Why Breast Cancer Survivors?
Courtesy of Abreast in a Boat
To understand how breast cancer survivors and dragon boating have become inextricably paired, you have to look to a Canadian sports medicine physician named Dr. Don C. McKenzie. In the fall of 1995, Dr. McKenzie,a sports medicine physician and an exercise physiologist, was conducting a research project at the Allan McGaving Sports Medicine Center, University of British Columbia, Vancouver, BC. This study looked at the cardio-respiratory fitness levels of two groups of women - one group had been treated for breast cancer, the other group had no history of breast cancer.
The breast cancer group had many anecdotal stories about the "don'ts" they had been told after treatment. Most of this advice restricted activities involving the upper body. Though well-intentioned, there was no published research that supported this information. A desire to return these individuals to an unrestricted, active lifestyle, as well as the lack of scientific proof to the contrary, was the impetus behind Dr. McKenzie's idea to form this first, all breast cancer survivor's dragon boat team.
Dragon boating was chosen as the venue for several reasons; it is a strenuous, repetitive, upper body exercise; it provides an opportunity to work with a large group at one time; it provides a valuable training stimulus which results in a predictable
In February 1996, the first team was formed. The only criterion to join the team was a history of breast cancer. Age, athletic ability, paddling experience – none of this
As with the exercise program, the paddling training was done in a very slow, progressive manner with lots more rest time than paddling time! The training and coaching were excellent and were the key elements in avoiding the potential problems of lymphedema and the musculoskeletal problems associated with unaccustomed exercise. Key players surfaced to contribute enormous volumes of time and expertise: Diana Jespersen, Sue Buchan, Drew Mitchell, Urve Kuusk and Sherri Neisen provided the critical mass of volunteers to help make this work. As the weeks went by, the paddling increased and so did the camaraderie. Missing practice was something no one wanted to do.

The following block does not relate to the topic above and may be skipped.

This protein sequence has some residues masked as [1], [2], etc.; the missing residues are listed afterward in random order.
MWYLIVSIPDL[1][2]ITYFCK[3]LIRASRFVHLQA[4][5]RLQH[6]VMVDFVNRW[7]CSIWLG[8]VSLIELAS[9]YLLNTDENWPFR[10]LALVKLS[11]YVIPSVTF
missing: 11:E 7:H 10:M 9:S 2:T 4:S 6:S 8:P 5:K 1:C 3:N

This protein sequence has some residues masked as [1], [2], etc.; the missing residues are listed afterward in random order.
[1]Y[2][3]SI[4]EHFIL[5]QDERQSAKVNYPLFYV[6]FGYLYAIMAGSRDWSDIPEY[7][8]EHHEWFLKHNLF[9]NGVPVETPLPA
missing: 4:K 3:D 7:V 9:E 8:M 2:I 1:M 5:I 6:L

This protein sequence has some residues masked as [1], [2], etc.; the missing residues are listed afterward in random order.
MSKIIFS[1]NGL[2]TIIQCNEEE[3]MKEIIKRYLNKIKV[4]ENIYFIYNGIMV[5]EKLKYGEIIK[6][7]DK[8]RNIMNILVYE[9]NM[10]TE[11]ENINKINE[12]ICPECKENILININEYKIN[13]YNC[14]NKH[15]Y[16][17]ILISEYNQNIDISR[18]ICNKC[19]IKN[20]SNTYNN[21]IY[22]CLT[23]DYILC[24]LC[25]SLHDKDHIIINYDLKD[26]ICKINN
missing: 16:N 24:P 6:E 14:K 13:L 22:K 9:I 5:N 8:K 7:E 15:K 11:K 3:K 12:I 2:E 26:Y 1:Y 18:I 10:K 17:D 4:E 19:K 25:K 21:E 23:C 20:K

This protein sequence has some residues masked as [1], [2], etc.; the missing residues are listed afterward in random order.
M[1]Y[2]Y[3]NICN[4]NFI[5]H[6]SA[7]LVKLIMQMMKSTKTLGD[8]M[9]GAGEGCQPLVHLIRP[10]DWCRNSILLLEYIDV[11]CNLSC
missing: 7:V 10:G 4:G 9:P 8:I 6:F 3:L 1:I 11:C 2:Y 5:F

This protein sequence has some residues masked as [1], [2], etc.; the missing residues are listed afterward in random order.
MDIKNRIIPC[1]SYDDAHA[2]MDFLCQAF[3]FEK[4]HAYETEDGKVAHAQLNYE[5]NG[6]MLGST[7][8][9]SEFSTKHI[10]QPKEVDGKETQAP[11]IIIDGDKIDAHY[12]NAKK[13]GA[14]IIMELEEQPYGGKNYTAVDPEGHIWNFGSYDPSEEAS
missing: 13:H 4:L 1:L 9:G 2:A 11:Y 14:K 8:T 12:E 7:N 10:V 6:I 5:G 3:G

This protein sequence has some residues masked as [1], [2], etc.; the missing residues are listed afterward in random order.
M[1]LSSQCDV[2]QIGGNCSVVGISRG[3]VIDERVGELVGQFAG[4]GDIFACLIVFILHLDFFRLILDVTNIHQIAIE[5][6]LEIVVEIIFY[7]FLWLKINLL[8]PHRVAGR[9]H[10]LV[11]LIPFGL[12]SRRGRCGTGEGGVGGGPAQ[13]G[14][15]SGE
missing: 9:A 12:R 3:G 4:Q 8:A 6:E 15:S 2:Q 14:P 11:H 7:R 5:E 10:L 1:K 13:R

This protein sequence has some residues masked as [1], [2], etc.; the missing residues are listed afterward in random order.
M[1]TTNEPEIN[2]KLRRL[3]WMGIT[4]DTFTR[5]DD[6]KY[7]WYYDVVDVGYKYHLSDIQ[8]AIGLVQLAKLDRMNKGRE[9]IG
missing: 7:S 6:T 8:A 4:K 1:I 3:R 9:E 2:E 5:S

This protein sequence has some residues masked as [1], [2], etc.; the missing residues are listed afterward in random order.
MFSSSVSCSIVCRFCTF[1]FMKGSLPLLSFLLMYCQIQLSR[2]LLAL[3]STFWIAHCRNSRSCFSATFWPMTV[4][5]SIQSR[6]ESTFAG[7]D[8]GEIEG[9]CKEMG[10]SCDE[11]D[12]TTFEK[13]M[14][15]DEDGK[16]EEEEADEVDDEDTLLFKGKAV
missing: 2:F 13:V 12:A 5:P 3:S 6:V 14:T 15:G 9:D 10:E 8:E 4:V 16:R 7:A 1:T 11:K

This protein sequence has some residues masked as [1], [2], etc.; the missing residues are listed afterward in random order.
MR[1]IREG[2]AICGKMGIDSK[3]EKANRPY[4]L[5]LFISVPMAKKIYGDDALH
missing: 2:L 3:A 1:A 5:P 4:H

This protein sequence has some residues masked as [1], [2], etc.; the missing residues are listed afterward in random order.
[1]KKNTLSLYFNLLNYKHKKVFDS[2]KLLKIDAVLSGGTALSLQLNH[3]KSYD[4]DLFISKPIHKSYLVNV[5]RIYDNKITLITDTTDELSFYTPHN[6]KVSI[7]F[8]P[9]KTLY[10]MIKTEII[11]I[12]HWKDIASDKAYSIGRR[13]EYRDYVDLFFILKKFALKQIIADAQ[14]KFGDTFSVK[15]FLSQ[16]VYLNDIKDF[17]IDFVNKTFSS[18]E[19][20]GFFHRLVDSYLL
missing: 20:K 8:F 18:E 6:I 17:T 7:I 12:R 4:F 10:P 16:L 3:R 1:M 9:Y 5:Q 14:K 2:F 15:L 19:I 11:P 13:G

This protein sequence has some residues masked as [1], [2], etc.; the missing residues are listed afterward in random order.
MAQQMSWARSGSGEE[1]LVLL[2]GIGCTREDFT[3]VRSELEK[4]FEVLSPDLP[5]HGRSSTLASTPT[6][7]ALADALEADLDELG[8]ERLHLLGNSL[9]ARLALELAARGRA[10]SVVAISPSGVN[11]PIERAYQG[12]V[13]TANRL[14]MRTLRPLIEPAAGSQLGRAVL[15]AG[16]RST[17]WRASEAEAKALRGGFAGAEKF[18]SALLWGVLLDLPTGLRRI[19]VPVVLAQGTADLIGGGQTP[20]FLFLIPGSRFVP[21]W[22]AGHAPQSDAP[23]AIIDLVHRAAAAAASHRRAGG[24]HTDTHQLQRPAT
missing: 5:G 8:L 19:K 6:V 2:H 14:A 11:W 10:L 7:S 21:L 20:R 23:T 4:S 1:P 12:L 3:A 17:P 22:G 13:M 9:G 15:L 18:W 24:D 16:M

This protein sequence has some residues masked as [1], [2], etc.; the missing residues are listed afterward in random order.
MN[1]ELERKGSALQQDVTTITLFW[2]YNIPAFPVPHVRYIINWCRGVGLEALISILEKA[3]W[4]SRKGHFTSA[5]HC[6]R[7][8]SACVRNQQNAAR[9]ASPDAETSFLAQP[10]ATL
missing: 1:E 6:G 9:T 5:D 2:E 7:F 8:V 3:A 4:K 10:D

The goal that first year was simply to complete the racecourse at the Vancouver Dragon Boat Festival in June. After that first race, the sense of accomplishment was enormous. There were many hugs and tears all around not just from the team members, but also from their families, friends and lots of the spectators. It certainly was an emotional moment!
And where did they place in that first race? As Don McKenzie said prior to the race,
From the simple idea of "let's put together a dragon boat team of women living with breast cancer", there has been tremendous growth. There are now several boats in Vancouver, numerous teams in other cities in Canada, as well as other countries. The Abreast In a Boat Society has been established and we encourage all
The beneficial effect of exercise on those who have suffered from cancer is really no
Paddling Our Way to Recovery
By Linda Dyer
Here in Burlington, Vermont, breast cancer survivors have found a unique way to recover after a cancer diagnosis. We do it through the ancient Chinese sport of dragon boating. Our team is called Dragonheart Vermont and we are passionate about paddling our way to recovery. The impact of a breast cancer diagnosis with the accompanying surgery, chemotherapy, radiation therapy and/or hormonal treatment can often make a person feel lost in its aftermath. Taking on the challenging sport of dragon boating gives us a chance to feel connected and empowered. Dragon boating is the ultimate team sport. There is no such thing as individual glory, just team effort - and joy! We sit together in a 41-foot long canoe that is powered by 20 of us paddling together. Ranging from age 22- to 76-years-old, none of us on Dragonheart had ever paddled a dragon boat before cancer. Few of us could ever call ourselves athletes – that is, until now. Dragon boating has helped us to recover the person we were. Even better, it helps to redefine ourselves by the person we are becoming after cancer. In a dragon boat, we feel our strength and begin to trust in our bodies